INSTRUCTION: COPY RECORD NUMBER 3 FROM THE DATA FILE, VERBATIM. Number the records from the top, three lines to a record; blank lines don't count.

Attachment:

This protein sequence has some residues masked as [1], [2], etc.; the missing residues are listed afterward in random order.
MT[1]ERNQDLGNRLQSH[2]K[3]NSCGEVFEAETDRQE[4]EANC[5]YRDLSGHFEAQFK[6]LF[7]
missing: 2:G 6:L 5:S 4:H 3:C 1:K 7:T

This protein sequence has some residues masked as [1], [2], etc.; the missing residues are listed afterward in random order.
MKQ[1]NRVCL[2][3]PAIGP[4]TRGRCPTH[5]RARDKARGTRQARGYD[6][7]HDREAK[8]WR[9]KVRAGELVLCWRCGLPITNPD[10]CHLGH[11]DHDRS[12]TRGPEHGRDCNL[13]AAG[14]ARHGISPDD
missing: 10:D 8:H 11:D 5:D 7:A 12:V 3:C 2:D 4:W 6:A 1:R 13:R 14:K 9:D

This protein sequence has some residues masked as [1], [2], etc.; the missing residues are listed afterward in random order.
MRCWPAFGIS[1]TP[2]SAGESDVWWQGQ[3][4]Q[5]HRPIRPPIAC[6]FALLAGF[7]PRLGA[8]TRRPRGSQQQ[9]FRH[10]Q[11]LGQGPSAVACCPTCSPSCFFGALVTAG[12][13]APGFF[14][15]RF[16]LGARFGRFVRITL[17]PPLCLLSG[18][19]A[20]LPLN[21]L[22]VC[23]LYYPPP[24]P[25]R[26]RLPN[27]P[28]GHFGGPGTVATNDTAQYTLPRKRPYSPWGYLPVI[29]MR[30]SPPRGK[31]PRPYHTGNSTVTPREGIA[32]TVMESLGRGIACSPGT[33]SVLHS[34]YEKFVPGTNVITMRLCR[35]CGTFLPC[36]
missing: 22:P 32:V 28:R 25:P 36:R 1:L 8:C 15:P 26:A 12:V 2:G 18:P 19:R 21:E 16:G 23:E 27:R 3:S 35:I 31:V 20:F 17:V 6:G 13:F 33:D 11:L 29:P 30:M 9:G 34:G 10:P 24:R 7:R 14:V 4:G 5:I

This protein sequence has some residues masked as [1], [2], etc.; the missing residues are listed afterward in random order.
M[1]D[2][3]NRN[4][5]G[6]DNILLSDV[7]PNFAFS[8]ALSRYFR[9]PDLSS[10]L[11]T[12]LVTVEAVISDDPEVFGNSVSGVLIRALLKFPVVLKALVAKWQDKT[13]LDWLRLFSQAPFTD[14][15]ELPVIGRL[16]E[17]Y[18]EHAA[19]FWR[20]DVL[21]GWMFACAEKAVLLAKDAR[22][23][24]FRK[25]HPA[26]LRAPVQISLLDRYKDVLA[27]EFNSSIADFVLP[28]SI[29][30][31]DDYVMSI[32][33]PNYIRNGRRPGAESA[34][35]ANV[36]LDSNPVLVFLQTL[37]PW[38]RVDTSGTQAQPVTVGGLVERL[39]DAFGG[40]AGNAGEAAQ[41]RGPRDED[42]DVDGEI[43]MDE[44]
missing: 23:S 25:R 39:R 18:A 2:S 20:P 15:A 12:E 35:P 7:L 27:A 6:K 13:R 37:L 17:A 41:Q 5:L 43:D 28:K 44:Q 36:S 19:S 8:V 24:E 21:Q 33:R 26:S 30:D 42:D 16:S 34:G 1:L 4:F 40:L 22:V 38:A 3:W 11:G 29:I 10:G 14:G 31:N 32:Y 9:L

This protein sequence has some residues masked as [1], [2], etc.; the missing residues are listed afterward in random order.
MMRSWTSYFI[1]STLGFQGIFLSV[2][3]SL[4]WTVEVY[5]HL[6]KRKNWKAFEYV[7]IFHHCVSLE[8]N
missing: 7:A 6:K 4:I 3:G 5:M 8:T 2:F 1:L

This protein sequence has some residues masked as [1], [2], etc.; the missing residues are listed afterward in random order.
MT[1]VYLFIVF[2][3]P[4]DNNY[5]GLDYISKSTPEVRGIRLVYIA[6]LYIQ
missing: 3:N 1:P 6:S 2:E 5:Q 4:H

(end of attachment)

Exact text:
This protein sequence has some residues masked as [1], [2], etc.; the missing residues are listed afterward in random order.
MRCWPAFGIS[1]TP[2]SAGESDVWWQGQ[3][4]Q[5]HRPIRPPIAC[6]FALLAGF[7]PRLGA[8]TRRPRGSQQQ[9]FRH[10]Q[11]LGQGPSAVACCPTCSPSCFFGALVTAG[12][13]APGFF[14][15]RF[16]LGARFGRFVRITL[17]PPLCLLSG[18][19]A[20]LPLN[21]L[22]VC[23]LYYPPP[24]P[25]R[26]RLPN[27]P[28]GHFGGPGTVATNDTAQYTLPRKRPYSPWGYLPVI[29]MR[30]SPPRGK[31]PRPYHTGNSTVTPREGIA[32]TVMESLGRGIACSPGT[33]SVLHS[34]YEKFVPGTNVITMRLCR[35]CGTFLPC[36]
missing: 22:P 32:V 28:R 25:P 36:R 1:L 8:C 15:P 26:A 12:V 2:G 18:P 19:R 21:E 16:G 23:E 27:R 3:S 35:I 31:V 20:F 17:V 6:G 13:F 33:D 11:L 29:P 30:M 9:G 34:G 10:P 24:R 7:R 14:V 4:G 5:I